Cutie and the Boxer review: a canvas of her own

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Cutie and the Boxer green light Noriko Shinohara Ushio Shinohara

A sly, subversive portrait of an artist finally finding her voice… and the “genius” husband in whose shadow she has long lingered.
I’m “biast” (pro): nothing

I’m “biast” (con): nothing

(what is this about? see my critic’s minifesto)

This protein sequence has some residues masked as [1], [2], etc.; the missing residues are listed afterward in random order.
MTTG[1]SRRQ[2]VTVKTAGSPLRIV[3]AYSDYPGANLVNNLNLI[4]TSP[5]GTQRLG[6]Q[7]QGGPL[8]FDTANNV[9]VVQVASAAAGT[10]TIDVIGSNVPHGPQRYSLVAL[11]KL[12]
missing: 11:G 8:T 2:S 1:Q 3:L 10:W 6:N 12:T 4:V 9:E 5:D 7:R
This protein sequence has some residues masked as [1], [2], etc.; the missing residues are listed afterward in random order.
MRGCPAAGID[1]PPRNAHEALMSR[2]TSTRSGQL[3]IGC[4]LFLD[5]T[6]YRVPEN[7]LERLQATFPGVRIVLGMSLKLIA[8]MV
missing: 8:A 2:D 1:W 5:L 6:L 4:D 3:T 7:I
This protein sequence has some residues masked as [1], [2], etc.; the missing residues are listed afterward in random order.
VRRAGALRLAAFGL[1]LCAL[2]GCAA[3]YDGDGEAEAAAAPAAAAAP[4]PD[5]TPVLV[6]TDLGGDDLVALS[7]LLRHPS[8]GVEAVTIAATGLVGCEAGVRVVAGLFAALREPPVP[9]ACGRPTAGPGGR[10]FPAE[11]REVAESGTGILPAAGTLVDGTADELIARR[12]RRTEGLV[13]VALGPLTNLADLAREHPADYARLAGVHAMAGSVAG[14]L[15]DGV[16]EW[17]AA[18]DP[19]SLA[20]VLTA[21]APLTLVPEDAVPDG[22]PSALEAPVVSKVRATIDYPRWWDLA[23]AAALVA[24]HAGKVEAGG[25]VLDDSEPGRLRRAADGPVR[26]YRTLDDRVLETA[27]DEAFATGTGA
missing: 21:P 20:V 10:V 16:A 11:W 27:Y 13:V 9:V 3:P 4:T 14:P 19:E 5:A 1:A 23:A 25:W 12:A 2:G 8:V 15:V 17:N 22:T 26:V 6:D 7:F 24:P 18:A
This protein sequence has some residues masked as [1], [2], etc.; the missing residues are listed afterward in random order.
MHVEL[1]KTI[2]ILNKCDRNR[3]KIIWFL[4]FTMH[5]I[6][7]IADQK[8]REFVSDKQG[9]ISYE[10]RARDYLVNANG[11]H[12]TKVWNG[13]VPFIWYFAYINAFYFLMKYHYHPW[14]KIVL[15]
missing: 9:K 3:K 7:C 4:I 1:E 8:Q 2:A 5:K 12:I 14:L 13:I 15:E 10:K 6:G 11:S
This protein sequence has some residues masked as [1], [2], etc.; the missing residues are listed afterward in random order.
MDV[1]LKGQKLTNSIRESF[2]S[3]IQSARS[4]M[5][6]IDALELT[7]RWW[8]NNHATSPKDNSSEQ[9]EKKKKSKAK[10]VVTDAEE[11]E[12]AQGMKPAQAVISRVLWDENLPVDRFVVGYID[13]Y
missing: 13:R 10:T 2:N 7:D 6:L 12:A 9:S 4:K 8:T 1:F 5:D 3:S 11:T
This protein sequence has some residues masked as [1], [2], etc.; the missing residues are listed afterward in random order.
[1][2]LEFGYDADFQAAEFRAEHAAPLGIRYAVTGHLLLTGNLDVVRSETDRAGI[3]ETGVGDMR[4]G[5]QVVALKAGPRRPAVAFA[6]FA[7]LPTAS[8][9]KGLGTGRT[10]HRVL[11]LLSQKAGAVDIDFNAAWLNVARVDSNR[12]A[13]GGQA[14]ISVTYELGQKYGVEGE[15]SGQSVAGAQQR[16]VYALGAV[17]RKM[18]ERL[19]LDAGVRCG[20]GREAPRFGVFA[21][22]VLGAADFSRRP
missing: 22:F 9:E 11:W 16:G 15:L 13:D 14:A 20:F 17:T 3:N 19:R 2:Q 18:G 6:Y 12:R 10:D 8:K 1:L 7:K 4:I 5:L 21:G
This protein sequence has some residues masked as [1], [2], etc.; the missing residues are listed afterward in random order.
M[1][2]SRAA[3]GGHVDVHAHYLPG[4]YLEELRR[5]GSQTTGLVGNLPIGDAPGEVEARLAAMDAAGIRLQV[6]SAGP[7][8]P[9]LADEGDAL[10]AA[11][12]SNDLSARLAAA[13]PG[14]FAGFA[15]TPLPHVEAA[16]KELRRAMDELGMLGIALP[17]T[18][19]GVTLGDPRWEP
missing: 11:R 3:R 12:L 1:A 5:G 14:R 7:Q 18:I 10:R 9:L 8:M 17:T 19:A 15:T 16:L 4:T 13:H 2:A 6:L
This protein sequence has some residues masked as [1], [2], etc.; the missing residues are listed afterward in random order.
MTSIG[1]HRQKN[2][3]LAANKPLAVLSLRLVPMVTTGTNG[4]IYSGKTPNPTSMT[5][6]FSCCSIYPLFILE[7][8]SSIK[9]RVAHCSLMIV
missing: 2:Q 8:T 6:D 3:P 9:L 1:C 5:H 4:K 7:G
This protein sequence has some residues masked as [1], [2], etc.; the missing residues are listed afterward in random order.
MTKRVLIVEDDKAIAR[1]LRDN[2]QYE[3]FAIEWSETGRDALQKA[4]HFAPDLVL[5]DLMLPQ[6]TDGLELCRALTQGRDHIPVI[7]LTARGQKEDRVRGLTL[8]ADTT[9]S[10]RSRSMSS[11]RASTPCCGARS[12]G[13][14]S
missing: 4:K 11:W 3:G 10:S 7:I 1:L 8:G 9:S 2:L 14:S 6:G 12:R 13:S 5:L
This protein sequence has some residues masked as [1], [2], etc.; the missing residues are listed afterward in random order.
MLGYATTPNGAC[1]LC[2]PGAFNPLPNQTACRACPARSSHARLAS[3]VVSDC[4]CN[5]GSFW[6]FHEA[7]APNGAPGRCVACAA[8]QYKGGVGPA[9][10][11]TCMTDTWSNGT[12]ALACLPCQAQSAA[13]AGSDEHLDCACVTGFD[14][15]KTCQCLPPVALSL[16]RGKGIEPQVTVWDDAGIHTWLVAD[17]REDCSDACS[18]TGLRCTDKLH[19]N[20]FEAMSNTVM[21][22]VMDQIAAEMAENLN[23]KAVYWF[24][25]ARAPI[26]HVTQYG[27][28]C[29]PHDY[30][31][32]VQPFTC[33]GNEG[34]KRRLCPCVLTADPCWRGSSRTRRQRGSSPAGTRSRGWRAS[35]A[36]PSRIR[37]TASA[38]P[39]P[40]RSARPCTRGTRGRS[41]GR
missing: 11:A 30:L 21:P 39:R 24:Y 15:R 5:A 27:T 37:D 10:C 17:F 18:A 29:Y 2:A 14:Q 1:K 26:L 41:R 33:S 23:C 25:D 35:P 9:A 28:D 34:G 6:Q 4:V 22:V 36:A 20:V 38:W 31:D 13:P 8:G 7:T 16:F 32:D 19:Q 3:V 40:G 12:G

Cutie” is a character from artist Noriko Shinohara’s series of comic book-style drawings tracing the story of a woman in the thrall of her domineering drunk of a husband. “The Boxer” is Noriko’s own husband, Ushio, who — among his many other fascinating methods of creating art — punches paint-filled boxing gloves into giant canvases to produce abstract works of energetic power; Ushio also bears a striking resemblance to Cutie’s spouse. This utterly captivating documentary about the New York City couple, the feature debut of filmmaker Zachary Heinzerling, misleads you at first into thinking it’s going to be a portrait of 80-year-old Ushio, who is renowned for his “action paintings” and his enormous cardboard sculptures and yet is also almost the definition of a starving artist: he can’t find buyers for his famous work. Instead, we are treated to a sly, subversive version of an all-too-familiar story of a woman with brains and talent who has gotten steamrollered by a man who rendered himself helpless the moment there was someone else around to take care of him. We know that Ushio is arrogant enough to believe that their relationship is a matter of “the average one… support[ing] the genius.” But has he ever realized that he has enjoyed certain luxuries as an artist — he has a cook, cleaner, personal assistant, and accountant in his wife — that she has not? Cantankerous he may be, but we are captured by the same wicked charm that worked its spell on Noriko, and it’s plain that their 40-year-relationship has been rewarding for both of them. But now it’s time for Noriko — 22 years younger than Ushio, and clearly still with lots to say and do for herself — to reassert the artistic urges that got subsumed by Ushio needs. “Art is a demon,” he complains, but for Noriko, it seems an angel giving her wings.

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